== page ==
Amateur-Radio Emergency Services and Disasters

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The second morning after Hurricane Sandy hit the East Coast seems like a good time for Electronic Design readers to think about ham radio and emergency response issues.

I got involved in these issues myself when my neighbor, Dave, told me about his experiences after the Loma Prieta earthquake in 1989.

Dave’s a lawyer, so he was down at the Courthouse when the quake struck.  At the time, the courthouse and the police station were co-located.  The police station had (still has) a ham radio station (HF, VHF, UHF) on the premises.  Those were both good things, because what there was of a public safety communications structure in Northern California came down with the quake, and for all anybody knew, so had the overpasses on 101 and I-280, the main north-south corridors.  (They hadn’t, but were rumored to.)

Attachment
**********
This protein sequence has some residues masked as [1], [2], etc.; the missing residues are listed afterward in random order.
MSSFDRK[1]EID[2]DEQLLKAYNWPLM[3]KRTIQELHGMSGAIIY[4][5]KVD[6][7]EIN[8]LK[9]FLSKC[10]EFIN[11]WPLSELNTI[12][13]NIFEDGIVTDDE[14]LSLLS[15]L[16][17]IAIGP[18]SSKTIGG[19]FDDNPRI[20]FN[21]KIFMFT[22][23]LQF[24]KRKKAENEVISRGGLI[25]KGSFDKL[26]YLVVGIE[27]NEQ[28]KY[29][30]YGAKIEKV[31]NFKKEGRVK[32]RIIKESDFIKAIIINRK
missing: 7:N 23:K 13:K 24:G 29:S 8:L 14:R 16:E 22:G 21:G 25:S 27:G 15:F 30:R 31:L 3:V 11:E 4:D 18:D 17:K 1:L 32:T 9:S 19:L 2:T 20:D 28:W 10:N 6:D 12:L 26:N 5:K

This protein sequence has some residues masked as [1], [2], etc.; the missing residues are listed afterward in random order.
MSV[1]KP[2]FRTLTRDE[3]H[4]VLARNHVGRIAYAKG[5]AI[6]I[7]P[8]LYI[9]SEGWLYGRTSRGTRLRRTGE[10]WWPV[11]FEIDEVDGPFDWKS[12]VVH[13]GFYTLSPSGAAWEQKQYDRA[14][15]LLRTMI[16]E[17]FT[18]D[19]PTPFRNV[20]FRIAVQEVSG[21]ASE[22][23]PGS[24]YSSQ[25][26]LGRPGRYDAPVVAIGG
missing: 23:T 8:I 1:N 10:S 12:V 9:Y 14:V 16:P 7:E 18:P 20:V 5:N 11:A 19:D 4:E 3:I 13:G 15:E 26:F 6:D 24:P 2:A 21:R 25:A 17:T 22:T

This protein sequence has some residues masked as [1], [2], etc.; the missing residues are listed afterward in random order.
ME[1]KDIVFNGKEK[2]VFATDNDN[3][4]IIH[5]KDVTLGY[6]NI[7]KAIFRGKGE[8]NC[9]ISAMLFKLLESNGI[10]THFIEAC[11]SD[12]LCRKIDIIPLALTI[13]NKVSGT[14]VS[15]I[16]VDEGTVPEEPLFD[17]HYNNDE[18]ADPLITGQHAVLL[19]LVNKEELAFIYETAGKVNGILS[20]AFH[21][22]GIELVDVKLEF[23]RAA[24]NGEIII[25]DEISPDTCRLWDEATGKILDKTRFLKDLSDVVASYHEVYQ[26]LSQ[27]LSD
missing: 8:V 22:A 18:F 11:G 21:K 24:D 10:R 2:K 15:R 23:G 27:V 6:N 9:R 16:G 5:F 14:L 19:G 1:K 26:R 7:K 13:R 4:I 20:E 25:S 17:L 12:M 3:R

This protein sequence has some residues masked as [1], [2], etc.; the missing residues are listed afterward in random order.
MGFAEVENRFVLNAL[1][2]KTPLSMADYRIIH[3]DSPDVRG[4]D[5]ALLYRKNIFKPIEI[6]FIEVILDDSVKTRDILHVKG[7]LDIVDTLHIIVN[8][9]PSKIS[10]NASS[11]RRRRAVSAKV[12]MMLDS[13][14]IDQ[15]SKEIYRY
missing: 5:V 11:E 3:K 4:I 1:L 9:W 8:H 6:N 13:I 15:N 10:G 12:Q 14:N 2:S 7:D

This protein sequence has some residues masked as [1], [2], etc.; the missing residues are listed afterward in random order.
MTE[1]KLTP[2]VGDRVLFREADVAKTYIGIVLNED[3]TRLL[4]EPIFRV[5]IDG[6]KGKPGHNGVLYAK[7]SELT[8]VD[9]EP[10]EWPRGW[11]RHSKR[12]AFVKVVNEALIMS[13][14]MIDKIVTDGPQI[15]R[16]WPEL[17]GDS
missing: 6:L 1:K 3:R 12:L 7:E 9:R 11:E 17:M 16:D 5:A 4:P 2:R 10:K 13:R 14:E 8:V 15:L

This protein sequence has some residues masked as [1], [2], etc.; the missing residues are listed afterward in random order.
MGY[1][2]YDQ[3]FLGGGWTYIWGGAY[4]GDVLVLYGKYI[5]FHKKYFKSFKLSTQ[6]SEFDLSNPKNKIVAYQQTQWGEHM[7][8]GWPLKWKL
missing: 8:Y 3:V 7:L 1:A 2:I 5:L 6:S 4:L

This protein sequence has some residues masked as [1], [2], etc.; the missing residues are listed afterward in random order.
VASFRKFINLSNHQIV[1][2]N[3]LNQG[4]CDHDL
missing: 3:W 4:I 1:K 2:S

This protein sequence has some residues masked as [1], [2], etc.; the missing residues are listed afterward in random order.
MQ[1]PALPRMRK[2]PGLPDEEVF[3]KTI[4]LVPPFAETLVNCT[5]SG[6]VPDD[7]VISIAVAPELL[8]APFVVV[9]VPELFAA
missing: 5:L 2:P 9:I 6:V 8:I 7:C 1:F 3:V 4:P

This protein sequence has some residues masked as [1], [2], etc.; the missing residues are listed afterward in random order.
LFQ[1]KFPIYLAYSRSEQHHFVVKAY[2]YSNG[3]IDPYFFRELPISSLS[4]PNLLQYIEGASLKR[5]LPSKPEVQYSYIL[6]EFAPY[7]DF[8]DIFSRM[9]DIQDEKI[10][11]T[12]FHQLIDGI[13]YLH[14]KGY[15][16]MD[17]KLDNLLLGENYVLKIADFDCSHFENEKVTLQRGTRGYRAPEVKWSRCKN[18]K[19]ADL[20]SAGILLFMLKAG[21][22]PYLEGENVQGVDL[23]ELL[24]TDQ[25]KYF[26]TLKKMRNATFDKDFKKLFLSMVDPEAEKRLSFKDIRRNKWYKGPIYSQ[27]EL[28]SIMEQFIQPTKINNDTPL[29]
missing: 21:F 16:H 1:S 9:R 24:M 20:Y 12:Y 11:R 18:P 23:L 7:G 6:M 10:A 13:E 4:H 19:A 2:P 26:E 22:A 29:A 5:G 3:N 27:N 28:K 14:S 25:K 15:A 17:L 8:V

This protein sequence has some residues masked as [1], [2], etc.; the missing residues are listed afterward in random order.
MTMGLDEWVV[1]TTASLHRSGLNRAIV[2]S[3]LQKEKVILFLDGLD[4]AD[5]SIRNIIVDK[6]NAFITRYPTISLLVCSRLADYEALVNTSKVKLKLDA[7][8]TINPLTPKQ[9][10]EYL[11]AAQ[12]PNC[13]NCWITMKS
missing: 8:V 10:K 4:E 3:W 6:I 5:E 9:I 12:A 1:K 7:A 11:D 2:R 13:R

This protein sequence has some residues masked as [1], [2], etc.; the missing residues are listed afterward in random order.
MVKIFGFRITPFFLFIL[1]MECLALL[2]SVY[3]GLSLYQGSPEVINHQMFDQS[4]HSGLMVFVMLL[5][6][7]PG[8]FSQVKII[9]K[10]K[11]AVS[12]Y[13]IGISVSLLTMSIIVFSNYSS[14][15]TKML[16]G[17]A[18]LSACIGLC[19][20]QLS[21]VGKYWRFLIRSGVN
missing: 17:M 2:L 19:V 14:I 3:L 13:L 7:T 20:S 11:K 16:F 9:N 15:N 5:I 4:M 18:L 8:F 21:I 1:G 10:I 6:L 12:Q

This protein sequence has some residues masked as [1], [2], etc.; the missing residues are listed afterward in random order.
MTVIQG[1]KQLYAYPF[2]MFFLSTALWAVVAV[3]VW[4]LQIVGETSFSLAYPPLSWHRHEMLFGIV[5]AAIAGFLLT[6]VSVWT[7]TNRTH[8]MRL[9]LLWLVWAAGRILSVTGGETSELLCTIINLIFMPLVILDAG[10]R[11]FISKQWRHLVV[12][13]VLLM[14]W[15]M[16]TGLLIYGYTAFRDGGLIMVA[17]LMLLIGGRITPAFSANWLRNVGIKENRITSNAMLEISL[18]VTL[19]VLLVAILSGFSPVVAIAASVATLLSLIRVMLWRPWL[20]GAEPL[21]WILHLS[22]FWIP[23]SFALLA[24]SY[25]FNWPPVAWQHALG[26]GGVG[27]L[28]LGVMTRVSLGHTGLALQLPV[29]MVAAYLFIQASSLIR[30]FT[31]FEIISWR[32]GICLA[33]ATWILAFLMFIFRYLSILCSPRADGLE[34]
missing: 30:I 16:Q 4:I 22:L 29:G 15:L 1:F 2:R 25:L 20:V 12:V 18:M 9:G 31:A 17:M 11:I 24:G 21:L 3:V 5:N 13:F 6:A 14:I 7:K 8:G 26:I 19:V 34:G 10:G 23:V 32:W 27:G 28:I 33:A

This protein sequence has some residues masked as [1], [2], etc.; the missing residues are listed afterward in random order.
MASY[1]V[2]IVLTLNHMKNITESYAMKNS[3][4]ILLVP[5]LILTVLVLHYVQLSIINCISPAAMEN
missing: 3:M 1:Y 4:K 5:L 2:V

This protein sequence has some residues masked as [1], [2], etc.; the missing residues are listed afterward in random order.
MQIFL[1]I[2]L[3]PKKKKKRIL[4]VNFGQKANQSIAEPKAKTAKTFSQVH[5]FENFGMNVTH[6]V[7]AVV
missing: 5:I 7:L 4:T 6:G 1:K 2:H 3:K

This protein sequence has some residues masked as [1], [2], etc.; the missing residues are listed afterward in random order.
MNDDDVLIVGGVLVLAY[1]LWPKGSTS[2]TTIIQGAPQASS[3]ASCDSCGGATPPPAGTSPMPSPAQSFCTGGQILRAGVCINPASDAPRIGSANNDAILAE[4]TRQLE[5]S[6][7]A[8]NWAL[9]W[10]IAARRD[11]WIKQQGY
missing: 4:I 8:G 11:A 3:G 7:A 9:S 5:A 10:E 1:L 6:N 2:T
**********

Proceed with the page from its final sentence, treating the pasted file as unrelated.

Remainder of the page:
For the first long hours, the mayor and the police and fire chiefs had no idea what was going on.  During that period, Dave, who was part of a trained and drilled ham radio emergency services organization, got on the air, into an emergency net and filled them in.

You’re probably thinking: That was 1989.  All they had was spotty Gen-1 cell coverage.  Today, the mayor and the chiefs would be communicating on their iPads before the first aftershocks rippled under their feet.  So here’s Important Thing #1:

1.                   Even today, the infrastructure for cellular communication runs mostly on underground fiber.  Fiber breaks.  I know a place around here where, a few years ago, some persons not yet publicly identified, went down some manholes and cut a few fiber links.  In the ensuing hours, people in hospitals, ambulance services, police and fire stations, all thought, “Gee, this is a slow night.” 

Citizens who were calling those emergency-response guys couldn’t get through by voice, so they did what?  They texted.

Texts looked like they were getting through, but they were actually just being buffered in the cell towers.  Fortunately, it was a slow night.  Eventually, hams did play a part in getting things straightened out, but it took most of the night and into the morning. Now, here’s Important Thing #2

2.      Ham radio has changed; many citizens’ desire to serve in emergency communications is a big part of that.